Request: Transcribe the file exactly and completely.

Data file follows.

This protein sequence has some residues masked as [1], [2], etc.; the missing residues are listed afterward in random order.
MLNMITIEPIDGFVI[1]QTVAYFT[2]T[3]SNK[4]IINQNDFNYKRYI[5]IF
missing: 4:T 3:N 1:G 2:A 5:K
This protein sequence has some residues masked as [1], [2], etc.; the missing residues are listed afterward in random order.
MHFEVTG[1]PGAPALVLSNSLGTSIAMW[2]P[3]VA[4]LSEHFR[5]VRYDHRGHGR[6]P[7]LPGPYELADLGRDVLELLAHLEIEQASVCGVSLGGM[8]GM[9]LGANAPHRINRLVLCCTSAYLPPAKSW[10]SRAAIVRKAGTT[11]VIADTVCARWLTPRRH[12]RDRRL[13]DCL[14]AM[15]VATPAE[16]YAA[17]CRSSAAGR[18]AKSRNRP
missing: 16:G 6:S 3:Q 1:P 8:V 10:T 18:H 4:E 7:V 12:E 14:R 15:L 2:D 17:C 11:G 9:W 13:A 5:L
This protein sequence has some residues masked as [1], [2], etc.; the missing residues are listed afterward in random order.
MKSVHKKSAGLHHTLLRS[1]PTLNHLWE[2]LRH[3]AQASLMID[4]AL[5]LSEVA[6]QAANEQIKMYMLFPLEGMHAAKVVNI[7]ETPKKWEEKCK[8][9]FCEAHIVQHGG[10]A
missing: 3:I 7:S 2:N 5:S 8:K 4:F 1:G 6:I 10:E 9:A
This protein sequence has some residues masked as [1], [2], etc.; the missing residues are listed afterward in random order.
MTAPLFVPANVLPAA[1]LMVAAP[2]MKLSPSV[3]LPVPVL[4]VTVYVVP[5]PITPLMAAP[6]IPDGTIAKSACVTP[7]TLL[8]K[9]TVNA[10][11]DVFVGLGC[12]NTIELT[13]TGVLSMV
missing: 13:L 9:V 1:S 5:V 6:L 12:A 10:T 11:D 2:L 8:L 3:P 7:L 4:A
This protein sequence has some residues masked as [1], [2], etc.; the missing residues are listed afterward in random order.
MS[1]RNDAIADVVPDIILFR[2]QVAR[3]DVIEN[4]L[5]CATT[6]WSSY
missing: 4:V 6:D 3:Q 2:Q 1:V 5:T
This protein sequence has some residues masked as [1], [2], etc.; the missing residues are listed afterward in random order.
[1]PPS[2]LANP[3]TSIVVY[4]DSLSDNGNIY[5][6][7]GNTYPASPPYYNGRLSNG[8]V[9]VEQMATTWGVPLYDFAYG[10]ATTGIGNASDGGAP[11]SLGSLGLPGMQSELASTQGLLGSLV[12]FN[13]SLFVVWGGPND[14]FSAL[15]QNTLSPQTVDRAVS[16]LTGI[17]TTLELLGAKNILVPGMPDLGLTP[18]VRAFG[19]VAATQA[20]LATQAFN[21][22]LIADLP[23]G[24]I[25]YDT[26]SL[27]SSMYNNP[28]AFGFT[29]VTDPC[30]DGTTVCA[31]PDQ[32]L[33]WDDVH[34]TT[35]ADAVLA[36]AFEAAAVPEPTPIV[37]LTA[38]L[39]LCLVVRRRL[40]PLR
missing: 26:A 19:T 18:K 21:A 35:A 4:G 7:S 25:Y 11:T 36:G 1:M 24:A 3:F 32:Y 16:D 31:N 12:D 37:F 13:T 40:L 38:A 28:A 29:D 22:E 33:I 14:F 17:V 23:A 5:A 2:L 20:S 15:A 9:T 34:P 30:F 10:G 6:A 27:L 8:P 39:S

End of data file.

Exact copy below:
This protein sequence has some residues masked as [1], [2], etc.; the missing residues are listed afterward in random order.
MLNMITIEPIDGFVI[1]QTVAYFT[2]T[3]SNK[4]IINQNDFNYKRYI[5]IF
missing: 4:T 3:N 1:G 2:A 5:K
This protein sequence has some residues masked as [1], [2], etc.; the missing residues are listed afterward in random order.
MHFEVTG[1]PGAPALVLSNSLGTSIAMW[2]P[3]VA[4]LSEHFR[5]VRYDHRGHGR[6]P[7]LPGPYELADLGRDVLELLAHLEIEQASVCGVSLGGM[8]GM[9]LGANAPHRINRLVLCCTSAYLPPAKSW[10]SRAAIVRKAGTT[11]VIADTVCARWLTPRRH[12]RDRRL[13]DCL[14]AM[15]VATPAE[16]YAA[17]CRSSAAGR[18]AKSRNRP
missing: 16:G 6:S 3:Q 1:P 8:V 10:T 18:H 4:E 7:V 12:E 14:R 15:L 2:D 17:C 11:G 9:W 13:A 5:L
This protein sequence has some residues masked as [1], [2], etc.; the missing residues are listed afterward in random order.
MKSVHKKSAGLHHTLLRS[1]PTLNHLWE[2]LRH[3]AQASLMID[4]AL[5]LSEVA[6]QAANEQIKMYMLFPLEGMHAAKVVNI[7]ETPKKWEEKCK[8][9]FCEAHIVQHGG[10]A
missing: 3:I 7:S 2:N 5:S 8:K 4:F 1:G 6:I 10:E 9:A
This protein sequence has some residues masked as [1], [2], etc.; the missing residues are listed afterward in random order.
MTAPLFVPANVLPAA[1]LMVAAP[2]MKLSPSV[3]LPVPVL[4]VTVYVVP[5]PITPLMAAP[6]IPDGTIAKSACVTP[7]TLL[8]K[9]TVNA[10][11]DVFVGLGC[12]NTIELT[13]TGVLSMV
missing: 13:L 9:V 1:S 5:V 6:L 12:A 10:T 11:D 2:L 8:L 3:P 7:L 4:A
This protein sequence has some residues masked as [1], [2], etc.; the missing residues are listed afterward in random order.
MS[1]RNDAIADVVPDIILFR[2]QVAR[3]DVIEN[4]L[5]CATT[6]WSSY
missing: 4:V 6:D 3:Q 2:Q 1:V 5:T
This protein sequence has some residues masked as [1], [2], etc.; the missing residues are listed afterward in random order.
[1]PPS[2]LANP[3]TSIVVY[4]DSLSDNGNIY[5][6][7]GNTYPASPPYYNGRLSNG[8]V[9]VEQMATTWGVPLYDFAYG[10]ATTGIGNASDGGAP[11]SLGSLGLPGMQSELASTQGLLGSLV[12]FN[13]SLFVVWGGPND[14]FSAL[15]QNTLSPQTVDRAVS[16]LTGI[17]TTLELLGAKNILVPGMPDLGLTP[18]VRAFG[19]VAATQA[20]LATQAFN[21][22]LIADLP[23]G[24]I[25]YDT[26]SL[27]SSMYNNP[28]AFGFT[29]VTDPC[30]DGTTVCA[31]PDQ[32]L[33]WDDVH[34]TT[35]ADAVLA[36]AFEAAAVPEPTPIV[37]LTA[38]L[39]LCLVVRRRL[40]PLR
missing: 26:A 19:T 18:K 21:A 35:A 4:G 7:S 25:Y 11:T 36:G 1:M 24:A 3:F 32:Y 16:D 31:N 12:D 37:F 13:T 40:L 38:A 28:A 29:D 22:E 33:I 14:F 17:V 23:A 5:A 2:L 20:S 15:A 9:T 34:P 30:F 10:G 6:A 27:L 8:P 39:S